6 Characteristics of biotechnology

Throughout our lives we have heard about biotechnology more and more frequently, but what exactly is biotechnology and what does it deal with?

The truth is that biotechnology has a very broad spectrum of action, so defining it in a few words may not be the most appropriate way. Although it may sound a little foreign to our daily lives, we are in contact with it every day without realizing it and it has a significant impact on our quality of life.

Do you want to know more about what biotechnology is, what it is for and examples of its applications? Then I recommend that you stay and read this article.

What is biotechnology and what does it study?

Biotechnology is an interdisciplinary science that fits within biology as a mother science , but that combines concepts and methodologies from other classical sciences such as chemistry and physics. In general terms, biotechnology is any technological application related to living organisms , whether this relationship is due to the direct use of biological systems or indirect.


Biotechnology is a field that applies biological knowledge and techniques to develop products and processes that benefit various industries, including healthcare, agriculture, and environmental conservation. Here are some key characteristics of biotechnology:

  • Genetic Engineering: Biotechnology involves the manipulation and modification of genetic material, such as DNA, to create desired traits or products. This can be done by inserting, deleting, or altering genes in an organism. Genetic engineering is used to produce genetically modified organisms (GMOs), recombinant proteins, and gene therapies.
  • Bioprocessing: Biotechnology utilizes living organisms or their components to produce valuable products on a large scale. This can involve the use of microorganisms, such as bacteria or yeast, to produce biofuels, pharmaceuticals, enzymes, and other bioproducts. Bioprocessing often involves fermentation, where microorganisms convert raw materials into desired products through metabolic processes.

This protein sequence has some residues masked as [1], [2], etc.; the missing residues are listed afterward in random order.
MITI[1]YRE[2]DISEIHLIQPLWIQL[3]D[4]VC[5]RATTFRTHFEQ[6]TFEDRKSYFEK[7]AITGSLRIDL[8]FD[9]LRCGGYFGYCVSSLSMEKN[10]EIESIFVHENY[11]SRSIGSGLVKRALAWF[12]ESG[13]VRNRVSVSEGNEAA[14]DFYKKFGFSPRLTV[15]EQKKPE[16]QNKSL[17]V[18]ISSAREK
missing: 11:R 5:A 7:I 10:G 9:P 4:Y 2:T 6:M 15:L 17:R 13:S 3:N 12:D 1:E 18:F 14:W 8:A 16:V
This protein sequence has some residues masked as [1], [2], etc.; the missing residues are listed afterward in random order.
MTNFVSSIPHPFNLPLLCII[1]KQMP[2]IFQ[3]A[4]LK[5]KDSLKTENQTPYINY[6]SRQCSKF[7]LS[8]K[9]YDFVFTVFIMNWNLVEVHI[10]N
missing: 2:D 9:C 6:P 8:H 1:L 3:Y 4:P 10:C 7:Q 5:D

• Biomedical Applications: Biotechnology plays a crucial role in the field of medicine. It is used in the development of diagnostic tests, vaccines, therapeutic proteins, and gene therapies. For example, biotechnology has enabled the production of insulin for the treatment of diabetes and the development of personalized medicine based on an individual’s genetic profile.
  • Agricultural Applications: Biotechnology is employed in agriculture to enhance crop productivity, improve nutritional content, and increase resistance to pests, diseases, and environmental stressors. Genetically modified crops are developed to exhibit traits such as herbicide tolerance, insect resistance, and increased nutritional value. Biotechnology also contributes to the development of sustainable farming practices and biopesticides.
  • Environmental Applications: Biotechnology is utilized in environmental conservation and remediation efforts. It includes the use of microorganisms to degrade pollutants, clean up oil spills, and remove contaminants from soil and water. Biotechnology also contributes to the development of renewable energy sources, such as biofuels derived from plant biomass.
  • Ethical Considerations: Biotechnology raises ethical concerns related to the potential risks and benefits associated with genetic modification and the use of living organisms. Ethical considerations include the impact on biodiversity, potential effects on human health, and the equitable distribution of biotechnological advancements.

In summary, biotechnology involves genetic engineering, bioprocessing, and has applications in medicine, agriculture, and the environment. It plays a significant role in the development of innovative products and processes that address various societal challenges. However, ethical considerations must be taken into account to ensure responsible and sustainable use of biotechnology.